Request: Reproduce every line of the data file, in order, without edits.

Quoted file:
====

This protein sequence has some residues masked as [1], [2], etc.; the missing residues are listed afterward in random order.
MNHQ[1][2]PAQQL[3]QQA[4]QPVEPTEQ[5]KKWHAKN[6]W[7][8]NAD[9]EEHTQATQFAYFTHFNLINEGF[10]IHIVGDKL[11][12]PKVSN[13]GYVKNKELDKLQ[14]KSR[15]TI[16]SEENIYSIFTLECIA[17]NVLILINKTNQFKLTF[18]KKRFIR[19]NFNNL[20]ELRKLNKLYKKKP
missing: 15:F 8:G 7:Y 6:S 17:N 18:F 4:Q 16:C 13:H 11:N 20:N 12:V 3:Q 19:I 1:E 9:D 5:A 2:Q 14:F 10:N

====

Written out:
This protein sequence has some residues masked as [1], [2], etc.; the missing residues are listed afterward in random order.
MNHQ[1][2]PAQQL[3]QQA[4]QPVEPTEQ[5]KKWHAKN[6]W[7][8]NAD[9]EEHTQATQFAYFTHFNLINEGF[10]IHIVGDKL[11][12]PKVSN[13]GYVKNKELDKLQ[14]KSR[15]TI[16]SEENIYSIFTLECIA[17]NVLILINKTNQFKLTF[18]KKRFIR[19]NFNNL[20]ELRKLNKLYKKKP
missing: 15:F 8:G 7:Y 6:S 17:N 18:F 4:Q 16:C 13:H 11:N 20:N 12:V 3:Q 19:I 1:E 9:D 5:A 2:Q 14:F 10:N